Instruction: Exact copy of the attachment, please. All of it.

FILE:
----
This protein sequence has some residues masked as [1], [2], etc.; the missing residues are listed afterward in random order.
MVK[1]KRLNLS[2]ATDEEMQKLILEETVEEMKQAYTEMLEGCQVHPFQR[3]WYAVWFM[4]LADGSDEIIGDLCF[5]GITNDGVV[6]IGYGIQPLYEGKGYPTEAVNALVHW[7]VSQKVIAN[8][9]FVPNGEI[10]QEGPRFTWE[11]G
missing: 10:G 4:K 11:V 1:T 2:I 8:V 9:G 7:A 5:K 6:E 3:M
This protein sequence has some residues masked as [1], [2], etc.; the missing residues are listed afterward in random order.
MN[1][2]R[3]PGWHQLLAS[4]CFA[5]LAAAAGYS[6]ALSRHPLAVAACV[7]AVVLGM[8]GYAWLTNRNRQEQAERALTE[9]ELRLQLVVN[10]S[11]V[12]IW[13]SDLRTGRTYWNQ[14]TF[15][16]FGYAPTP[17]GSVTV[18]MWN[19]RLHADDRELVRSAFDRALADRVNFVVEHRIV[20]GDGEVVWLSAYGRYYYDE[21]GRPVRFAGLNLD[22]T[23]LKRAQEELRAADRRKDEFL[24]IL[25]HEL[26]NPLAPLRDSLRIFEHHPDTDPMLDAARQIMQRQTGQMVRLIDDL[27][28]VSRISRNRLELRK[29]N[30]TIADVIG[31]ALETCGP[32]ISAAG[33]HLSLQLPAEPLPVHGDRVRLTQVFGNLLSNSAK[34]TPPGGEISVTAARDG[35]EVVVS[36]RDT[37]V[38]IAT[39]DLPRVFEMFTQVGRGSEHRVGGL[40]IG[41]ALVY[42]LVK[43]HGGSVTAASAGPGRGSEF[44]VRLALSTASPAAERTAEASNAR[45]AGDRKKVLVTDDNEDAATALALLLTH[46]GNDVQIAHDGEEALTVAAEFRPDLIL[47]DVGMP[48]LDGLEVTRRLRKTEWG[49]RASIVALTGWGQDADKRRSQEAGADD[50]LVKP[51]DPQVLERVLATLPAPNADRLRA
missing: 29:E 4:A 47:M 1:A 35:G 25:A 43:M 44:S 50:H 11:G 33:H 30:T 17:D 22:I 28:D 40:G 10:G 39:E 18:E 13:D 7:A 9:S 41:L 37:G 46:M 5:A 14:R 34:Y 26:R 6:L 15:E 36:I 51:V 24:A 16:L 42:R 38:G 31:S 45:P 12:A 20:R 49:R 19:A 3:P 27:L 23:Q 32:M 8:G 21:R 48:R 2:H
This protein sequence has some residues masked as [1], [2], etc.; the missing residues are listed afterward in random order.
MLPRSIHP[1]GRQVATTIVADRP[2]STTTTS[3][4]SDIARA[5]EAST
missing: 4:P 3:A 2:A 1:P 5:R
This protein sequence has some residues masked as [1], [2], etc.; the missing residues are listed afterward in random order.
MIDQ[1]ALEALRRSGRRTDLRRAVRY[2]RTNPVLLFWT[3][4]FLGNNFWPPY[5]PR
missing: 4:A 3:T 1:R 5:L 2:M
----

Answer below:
This protein sequence has some residues masked as [1], [2], etc.; the missing residues are listed afterward in random order.
MVK[1]KRLNLS[2]ATDEEMQKLILEETVEEMKQAYTEMLEGCQVHPFQR[3]WYAVWFM[4]LADGSDEIIGDLCF[5]GITNDGVV[6]IGYGIQPLYEGKGYPTEAVNALVHW[7]VSQKVIAN[8][9]FVPNGEI[10]QEGPRFTWE[11]G
missing: 10:G 4:K 11:V 1:T 2:I 8:V 9:G 7:A 5:K 6:E 3:M
This protein sequence has some residues masked as [1], [2], etc.; the missing residues are listed afterward in random order.
MN[1][2]R[3]PGWHQLLAS[4]CFA[5]LAAAAGYS[6]ALSRHPLAVAACV[7]AVVLGM[8]GYAWLTNRNRQEQAERALTE[9]ELRLQLVVN[10]S[11]V[12]IW[13]SDLRTGRTYWNQ[14]TF[15][16]FGYAPTP[17]GSVTV[18]MWN[19]RLHADDRELVRSAFDRALADRVNFVVEHRIV[20]GDGEVVWLSAYGRYYYDE[21]GRPVRFAGLNLD[22]T[23]LKRAQEELRAADRRKDEFL[24]IL[25]HEL[26]NPLAPLRDSLRIFEHHPDTDPMLDAARQIMQRQTGQMVRLIDDL[27][28]VSRISRNRLELRK[29]N[30]TIADVIG[31]ALETCGP[32]ISAAG[33]HLSLQLPAEPLPVHGDRVRLTQVFGNLLSNSAK[34]TPPGGEISVTAARDG[35]EVVVS[36]RDT[37]V[38]IAT[39]DLPRVFEMFTQVGRGSEHRVGGL[40]IG[41]ALVY[42]LVK[43]HGGSVTAASAGPGRGSEF[44]VRLALSTASPAAERTAEASNAR[45]AGDRKKVLVTDDNEDAATALALLLTH[46]GNDVQIAHDGEEALTVAAEFRPDLIL[47]DVGMP[48]LDGLEVTRRLRKTEWG[49]RASIVALTGWGQDADKRRSQEAGADD[50]LVKP[51]DPQVLERVLATLPAPNADRLRA
missing: 29:E 4:A 47:M 1:A 35:G 25:A 43:M 44:S 50:H 11:G 33:H 30:T 17:D 22:I 28:D 40:G 10:G 39:E 18:E 13:D 7:A 9:S 41:L 37:G 46:M 5:A 14:R 34:Y 26:R 6:L 15:E 36:I 51:V 24:A 16:L 42:R 38:G 31:S 45:P 12:A 20:R 49:R 19:A 3:P 27:L 23:Q 32:M 8:G 21:R 48:R 2:H
This protein sequence has some residues masked as [1], [2], etc.; the missing residues are listed afterward in random order.
MLPRSIHP[1]GRQVATTIVADRP[2]STTTTS[3][4]SDIARA[5]EAST
missing: 4:P 3:A 2:A 1:P 5:R
This protein sequence has some residues masked as [1], [2], etc.; the missing residues are listed afterward in random order.
MIDQ[1]ALEALRRSGRRTDLRRAVRY[2]RTNPVLLFWT[3][4]FLGNNFWPPY[5]PR
missing: 4:A 3:T 1:R 5:L 2:M